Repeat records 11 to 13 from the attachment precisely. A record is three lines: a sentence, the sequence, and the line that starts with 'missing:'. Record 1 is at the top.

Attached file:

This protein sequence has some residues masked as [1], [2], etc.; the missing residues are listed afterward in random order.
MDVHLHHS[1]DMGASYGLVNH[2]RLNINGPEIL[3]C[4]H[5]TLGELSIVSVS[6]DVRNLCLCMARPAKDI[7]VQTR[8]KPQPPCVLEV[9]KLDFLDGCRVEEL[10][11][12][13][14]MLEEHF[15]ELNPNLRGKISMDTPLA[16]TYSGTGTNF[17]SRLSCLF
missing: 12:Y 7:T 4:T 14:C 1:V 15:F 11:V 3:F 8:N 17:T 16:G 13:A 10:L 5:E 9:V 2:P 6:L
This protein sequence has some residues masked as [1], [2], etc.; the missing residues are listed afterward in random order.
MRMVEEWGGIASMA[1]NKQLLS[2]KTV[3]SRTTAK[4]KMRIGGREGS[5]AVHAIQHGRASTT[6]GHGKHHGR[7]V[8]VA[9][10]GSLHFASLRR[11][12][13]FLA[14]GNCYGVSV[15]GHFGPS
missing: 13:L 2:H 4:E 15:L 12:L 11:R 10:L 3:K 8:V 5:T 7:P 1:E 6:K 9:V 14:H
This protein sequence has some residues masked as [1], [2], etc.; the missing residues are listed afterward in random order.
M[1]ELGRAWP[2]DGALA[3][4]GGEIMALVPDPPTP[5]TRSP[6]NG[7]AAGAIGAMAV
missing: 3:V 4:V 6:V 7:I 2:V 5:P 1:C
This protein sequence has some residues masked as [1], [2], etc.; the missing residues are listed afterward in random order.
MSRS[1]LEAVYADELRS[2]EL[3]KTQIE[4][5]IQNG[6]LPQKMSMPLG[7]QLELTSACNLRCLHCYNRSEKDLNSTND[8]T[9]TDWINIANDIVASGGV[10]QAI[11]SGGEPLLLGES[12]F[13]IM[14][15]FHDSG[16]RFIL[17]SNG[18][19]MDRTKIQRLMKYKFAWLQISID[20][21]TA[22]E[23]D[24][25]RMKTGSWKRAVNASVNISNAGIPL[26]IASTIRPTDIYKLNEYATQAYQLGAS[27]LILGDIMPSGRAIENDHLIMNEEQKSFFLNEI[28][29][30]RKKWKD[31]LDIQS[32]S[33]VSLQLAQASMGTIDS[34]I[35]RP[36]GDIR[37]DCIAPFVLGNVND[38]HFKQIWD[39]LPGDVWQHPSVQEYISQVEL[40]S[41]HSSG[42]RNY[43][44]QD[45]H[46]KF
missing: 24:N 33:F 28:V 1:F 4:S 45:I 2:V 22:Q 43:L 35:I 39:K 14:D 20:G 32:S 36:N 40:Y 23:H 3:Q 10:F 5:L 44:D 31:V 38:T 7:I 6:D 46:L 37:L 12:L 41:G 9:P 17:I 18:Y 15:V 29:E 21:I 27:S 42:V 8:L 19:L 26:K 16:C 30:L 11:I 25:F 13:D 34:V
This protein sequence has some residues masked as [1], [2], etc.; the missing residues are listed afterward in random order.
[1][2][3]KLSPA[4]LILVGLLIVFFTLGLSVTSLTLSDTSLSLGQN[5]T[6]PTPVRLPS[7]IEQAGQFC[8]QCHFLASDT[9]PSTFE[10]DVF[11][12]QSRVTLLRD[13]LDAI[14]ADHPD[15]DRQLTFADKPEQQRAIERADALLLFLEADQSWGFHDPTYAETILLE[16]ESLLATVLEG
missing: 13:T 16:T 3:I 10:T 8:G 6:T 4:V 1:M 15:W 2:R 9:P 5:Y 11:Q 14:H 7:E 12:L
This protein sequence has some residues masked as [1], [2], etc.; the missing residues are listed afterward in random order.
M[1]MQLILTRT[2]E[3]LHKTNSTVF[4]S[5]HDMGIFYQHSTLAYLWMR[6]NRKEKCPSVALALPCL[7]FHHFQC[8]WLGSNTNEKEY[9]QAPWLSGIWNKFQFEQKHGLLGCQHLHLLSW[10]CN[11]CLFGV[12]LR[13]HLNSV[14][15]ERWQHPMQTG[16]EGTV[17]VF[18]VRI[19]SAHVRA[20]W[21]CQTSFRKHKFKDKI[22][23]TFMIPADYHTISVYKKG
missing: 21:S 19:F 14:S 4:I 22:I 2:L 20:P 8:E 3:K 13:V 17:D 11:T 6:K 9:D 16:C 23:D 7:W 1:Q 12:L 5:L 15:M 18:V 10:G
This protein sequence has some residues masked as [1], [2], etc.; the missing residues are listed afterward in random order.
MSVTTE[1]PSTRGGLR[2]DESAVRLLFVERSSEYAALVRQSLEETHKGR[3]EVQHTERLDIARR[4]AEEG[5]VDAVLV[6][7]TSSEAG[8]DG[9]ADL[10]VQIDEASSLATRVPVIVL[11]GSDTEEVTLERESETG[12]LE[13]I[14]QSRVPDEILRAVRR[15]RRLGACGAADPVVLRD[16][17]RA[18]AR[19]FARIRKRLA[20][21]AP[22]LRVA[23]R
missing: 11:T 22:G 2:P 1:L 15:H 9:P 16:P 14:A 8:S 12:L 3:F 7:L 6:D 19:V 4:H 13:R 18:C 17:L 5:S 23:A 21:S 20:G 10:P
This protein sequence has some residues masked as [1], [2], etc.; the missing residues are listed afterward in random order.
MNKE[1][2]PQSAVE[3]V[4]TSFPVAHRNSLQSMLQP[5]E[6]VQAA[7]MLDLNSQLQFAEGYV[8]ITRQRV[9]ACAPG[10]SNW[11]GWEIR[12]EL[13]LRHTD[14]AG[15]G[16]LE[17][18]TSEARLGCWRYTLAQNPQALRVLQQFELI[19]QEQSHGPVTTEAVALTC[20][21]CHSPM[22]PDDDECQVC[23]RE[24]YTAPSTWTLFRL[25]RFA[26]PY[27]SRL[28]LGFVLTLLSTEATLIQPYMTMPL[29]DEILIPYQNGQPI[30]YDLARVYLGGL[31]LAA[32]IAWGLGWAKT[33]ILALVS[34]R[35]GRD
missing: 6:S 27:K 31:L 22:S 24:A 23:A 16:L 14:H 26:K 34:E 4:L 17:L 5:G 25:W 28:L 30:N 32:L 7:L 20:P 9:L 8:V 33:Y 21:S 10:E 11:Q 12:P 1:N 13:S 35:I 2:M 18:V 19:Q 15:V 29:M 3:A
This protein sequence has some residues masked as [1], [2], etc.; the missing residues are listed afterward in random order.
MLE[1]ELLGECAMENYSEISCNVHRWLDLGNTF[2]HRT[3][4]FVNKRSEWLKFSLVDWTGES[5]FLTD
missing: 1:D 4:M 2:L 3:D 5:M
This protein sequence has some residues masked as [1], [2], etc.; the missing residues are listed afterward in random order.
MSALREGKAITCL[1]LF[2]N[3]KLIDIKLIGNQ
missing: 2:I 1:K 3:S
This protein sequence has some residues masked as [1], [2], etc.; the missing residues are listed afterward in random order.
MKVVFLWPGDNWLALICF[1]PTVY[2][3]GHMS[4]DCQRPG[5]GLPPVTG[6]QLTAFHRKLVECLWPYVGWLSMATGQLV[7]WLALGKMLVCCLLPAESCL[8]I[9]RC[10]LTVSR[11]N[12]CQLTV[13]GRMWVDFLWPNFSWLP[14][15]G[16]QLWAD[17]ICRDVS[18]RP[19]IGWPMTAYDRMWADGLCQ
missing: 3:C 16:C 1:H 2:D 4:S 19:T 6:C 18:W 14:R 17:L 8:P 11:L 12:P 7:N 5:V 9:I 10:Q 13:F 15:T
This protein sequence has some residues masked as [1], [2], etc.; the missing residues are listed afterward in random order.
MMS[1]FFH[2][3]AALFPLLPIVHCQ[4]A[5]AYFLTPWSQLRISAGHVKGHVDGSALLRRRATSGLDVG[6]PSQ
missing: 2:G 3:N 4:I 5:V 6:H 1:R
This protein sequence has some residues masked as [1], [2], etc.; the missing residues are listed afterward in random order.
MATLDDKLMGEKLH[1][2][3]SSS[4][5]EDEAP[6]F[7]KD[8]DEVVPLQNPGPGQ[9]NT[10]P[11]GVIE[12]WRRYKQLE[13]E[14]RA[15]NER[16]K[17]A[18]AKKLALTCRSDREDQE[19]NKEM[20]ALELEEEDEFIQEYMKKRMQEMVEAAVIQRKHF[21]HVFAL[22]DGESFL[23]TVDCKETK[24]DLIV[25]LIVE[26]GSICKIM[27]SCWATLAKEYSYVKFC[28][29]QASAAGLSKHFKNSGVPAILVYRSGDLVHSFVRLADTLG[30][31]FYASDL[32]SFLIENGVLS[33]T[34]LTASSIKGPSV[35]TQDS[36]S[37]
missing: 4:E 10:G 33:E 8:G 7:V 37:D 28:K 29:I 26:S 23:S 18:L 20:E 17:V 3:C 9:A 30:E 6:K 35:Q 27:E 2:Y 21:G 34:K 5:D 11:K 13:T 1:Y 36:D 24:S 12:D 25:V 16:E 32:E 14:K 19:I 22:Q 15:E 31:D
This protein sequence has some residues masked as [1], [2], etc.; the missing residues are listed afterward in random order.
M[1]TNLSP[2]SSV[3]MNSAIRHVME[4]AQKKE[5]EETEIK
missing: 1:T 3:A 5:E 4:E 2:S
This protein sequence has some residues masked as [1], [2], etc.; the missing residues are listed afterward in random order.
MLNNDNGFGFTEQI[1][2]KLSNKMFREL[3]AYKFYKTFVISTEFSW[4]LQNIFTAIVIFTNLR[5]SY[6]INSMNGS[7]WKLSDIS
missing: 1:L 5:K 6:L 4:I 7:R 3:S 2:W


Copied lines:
This protein sequence has some residues masked as [1], [2], etc.; the missing residues are listed afterward in random order.
MKVVFLWPGDNWLALICF[1]PTVY[2][3]GHMS[4]DCQRPG[5]GLPPVTG[6]QLTAFHRKLVECLWPYVGWLSMATGQLV[7]WLALGKMLVCCLLPAESCL[8]I[9]RC[10]LTVSR[11]N[12]CQLTV[13]GRMWVDFLWPNFSWLP[14][15]G[16]QLWAD[17]ICRDVS[18]RP[19]IGWPMTAYDRMWADGLCQ
missing: 3:C 16:C 1:H 2:D 4:S 19:T 6:C 18:W 14:R 17:L 8:P 11:L 12:P 7:N 5:V 9:I 10:Q 13:F 15:T
This protein sequence has some residues masked as [1], [2], etc.; the missing residues are listed afterward in random order.
MMS[1]FFH[2][3]AALFPLLPIVHCQ[4]A[5]AYFLTPWSQLRISAGHVKGHVDGSALLRRRATSGLDVG[6]PSQ
missing: 2:G 3:N 4:I 5:V 6:H 1:R
This protein sequence has some residues masked as [1], [2], etc.; the missing residues are listed afterward in random order.
MATLDDKLMGEKLH[1][2][3]SSS[4][5]EDEAP[6]F[7]KD[8]DEVVPLQNPGPGQ[9]NT[10]P[11]GVIE[12]WRRYKQLE[13]E[14]RA[15]NER[16]K[17]A[18]AKKLALTCRSDREDQE[19]NKEM[20]ALELEEEDEFIQEYMKKRMQEMVEAAVIQRKHF[21]HVFAL[22]DGESFL[23]TVDCKETK[24]DLIV[25]LIVE[26]GSICKIM[27]SCWATLAKEYSYVKFC[28][29]QASAAGLSKHFKNSGVPAILVYRSGDLVHSFVRLADTLG[30][31]FYASDL[32]SFLIENGVLS[33]T[34]LTASSIKGPSV[35]TQDS[36]S[37]
missing: 4:E 10:G 33:E 8:G 7:V 37:D 28:K 29:I 26:S 23:S 18:L 20:E 17:V 3:C 9:A 30:E 6:K 35:Q 27:E 2:Y 21:G 34:K 5:D 11:K 13:T 1:Y 36:D 24:S 12:D 25:V 16:E 32:E 14:K 19:I 22:Q 15:E 31:D